Non-Small Cell Lung Cancer MET-Amplified Clinical Trials

Non-Small Cell Lung Cancer MET-Amplified Clinical Trials

Non-small cell lung cancer MET-amplified clinical trials treat NSCLC with a MET mutation. MET is short for mesenchymal-epithelial transition gene, which helps cells grow and survive. The mutation of this gene can cause cancer cells to grow faster than usual.

Non-Small Cell Lung Cancer (NSCLC) is the most common type of lung cancer. It is typically a slow-growing cancer that does not present symptoms until the cancer is advanced. There are three classifications of NSCLC tumors: adenocarcinoma, squamous cell carcinoma, and large cell carcinoma. The type of treatment that a patient receives can be determined by genetic mutations that are present. Gene mutations can contribute to the growth of tumors, as is seen with the MET mutation. Understanding if there is a gene mutation in the cancer is helpful for selecting an effective treatment option, because there are targeted therapies that work better for certain gene mutations.

NSCLC MET is a gene mutation that occurs in about 5% of NSCLC patients. There is evidence that it can be treated with a variety of targeted drug therapies including:

  • Capmatinib
  • Afatinib
  • Crizotinib
  • Dacomitinib
  • Erlotinib
  • Gefitinib
  • Osimertinib
  • Pembrolizumab

Non-small cell lung cancer MET-amplified clinical trials are available for patients to enroll. There are over 60 NSCLC MET-amplified clinical trials currently recruiting.

Genetic Testing in Non-Small Cell Lung Cancer

Genetic testing is used to identify genetic differences in cancers. In order to understand if there are genetic mutations in NSCLC, a biopsy is usually taken. Genetic testing is recommended for cancer patients because it can be crucial to selecting the most effective treatment. Understanding which genetic mutation is present helps doctors understand how the cancer is growing. Consult with your doctor if you want genetic testing.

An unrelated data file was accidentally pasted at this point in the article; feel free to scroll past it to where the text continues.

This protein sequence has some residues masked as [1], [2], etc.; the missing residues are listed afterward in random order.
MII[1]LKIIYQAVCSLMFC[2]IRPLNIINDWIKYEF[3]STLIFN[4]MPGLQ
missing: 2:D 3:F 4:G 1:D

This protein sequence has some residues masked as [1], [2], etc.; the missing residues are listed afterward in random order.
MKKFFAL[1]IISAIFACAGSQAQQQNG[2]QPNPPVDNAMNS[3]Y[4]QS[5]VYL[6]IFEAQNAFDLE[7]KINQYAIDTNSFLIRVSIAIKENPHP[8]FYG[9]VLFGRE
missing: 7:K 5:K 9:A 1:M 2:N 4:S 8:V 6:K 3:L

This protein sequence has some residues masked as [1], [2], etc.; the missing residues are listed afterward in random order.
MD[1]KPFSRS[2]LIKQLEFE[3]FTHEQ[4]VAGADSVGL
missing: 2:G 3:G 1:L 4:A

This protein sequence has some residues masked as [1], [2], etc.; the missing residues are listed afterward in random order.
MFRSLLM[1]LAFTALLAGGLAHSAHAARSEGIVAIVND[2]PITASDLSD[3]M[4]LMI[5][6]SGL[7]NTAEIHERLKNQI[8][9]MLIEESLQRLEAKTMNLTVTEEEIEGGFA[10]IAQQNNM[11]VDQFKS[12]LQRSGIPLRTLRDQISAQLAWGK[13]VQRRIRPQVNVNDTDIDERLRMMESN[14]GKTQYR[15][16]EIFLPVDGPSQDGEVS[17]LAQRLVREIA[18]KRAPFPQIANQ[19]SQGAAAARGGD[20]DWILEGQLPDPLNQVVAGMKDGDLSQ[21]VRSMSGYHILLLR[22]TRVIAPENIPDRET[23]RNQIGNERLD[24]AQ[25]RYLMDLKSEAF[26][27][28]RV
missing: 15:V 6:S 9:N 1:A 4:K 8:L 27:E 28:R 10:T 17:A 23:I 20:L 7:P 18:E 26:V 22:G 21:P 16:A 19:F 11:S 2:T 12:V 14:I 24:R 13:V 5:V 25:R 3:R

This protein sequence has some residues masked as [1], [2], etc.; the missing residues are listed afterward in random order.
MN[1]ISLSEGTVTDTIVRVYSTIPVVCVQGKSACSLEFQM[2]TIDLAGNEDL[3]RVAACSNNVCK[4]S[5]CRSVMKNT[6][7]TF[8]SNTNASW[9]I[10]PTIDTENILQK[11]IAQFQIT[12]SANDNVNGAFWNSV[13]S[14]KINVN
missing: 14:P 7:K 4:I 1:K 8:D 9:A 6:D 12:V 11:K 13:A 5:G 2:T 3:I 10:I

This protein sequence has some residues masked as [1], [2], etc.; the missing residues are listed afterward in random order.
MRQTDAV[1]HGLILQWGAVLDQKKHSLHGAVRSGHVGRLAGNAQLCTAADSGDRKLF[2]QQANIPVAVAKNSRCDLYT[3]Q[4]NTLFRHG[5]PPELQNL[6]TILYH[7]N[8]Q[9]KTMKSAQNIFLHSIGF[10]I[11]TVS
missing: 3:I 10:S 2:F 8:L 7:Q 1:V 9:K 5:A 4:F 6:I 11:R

Common genetic mutations that can be found in cases of NSCLC include:

  • MET
  • KRAS
  • EGFR
  • BRAF
  • ALK
  • PIK3CA
  • HER2
  • ROS
  • RET
  • MAP2K1
  • AKT1
  • ROS1

Symptoms and Diagnosis of NSCLC

Some NSCLC patients may not have symptoms. Instead, NSCLC could be detected via a CT scan, MRI, or another exam performed by a doctor. If symptoms are present, they could include:

  • Chest pain
  • Trouble breathing
  • Persistent cough
  • Coughing up blood and/or mucus
  • Wheezing
  • Weight loss
  • Loss of appetite
  • Voice changes
  • Fatigue
  • Trouble swallowing

If NSCLC is suspected, tests are needed to determine the diagnosis. Tests could include lab work, imaging tests like X-rays, MRIs, PET scans, ultrasounds, a biopsy, and more.

Sources:

Search of: MET | Recruiting Studies | Non-small Cell Lung Cancer | United States – List Results – ClinicalTrials.gov: https://clinicaltrials.gov/ct2/results?term=MET&cond=Non-small+Cell+Lung+Cancer&cntry=US&Search=Apply&recrs=a&age_v=&gndr=&type=&rslt=

SCLC vs. NSCLC: What’s the Difference? | NFCR Lung Cancer Awareness: https://www.nfcr.org/blog/small-cell-lung-cancer-vs-non-small-cell-lung-cancer-whats-the-difference/

Lung Cancer Mutations: EGFR, KRAS, METEX14, and More (healthline.com): https://www.healthline.com/health/nsclc/guide-to-lung-cancer-mutations#types-of-mutations

Non-small Cell Lung Cancer Targeted Drug Therapy | Lung Cancer Drugs: https://www.cancer.org/cancer/lung-cancer/treating-non-small-cell/targeted-therapies.html

Non-Small Cell Lung Carcinoma – My Cancer Genome: https://www.mycancergenome.org/content/disease/non-small-cell-lung-carcinoma/#MET

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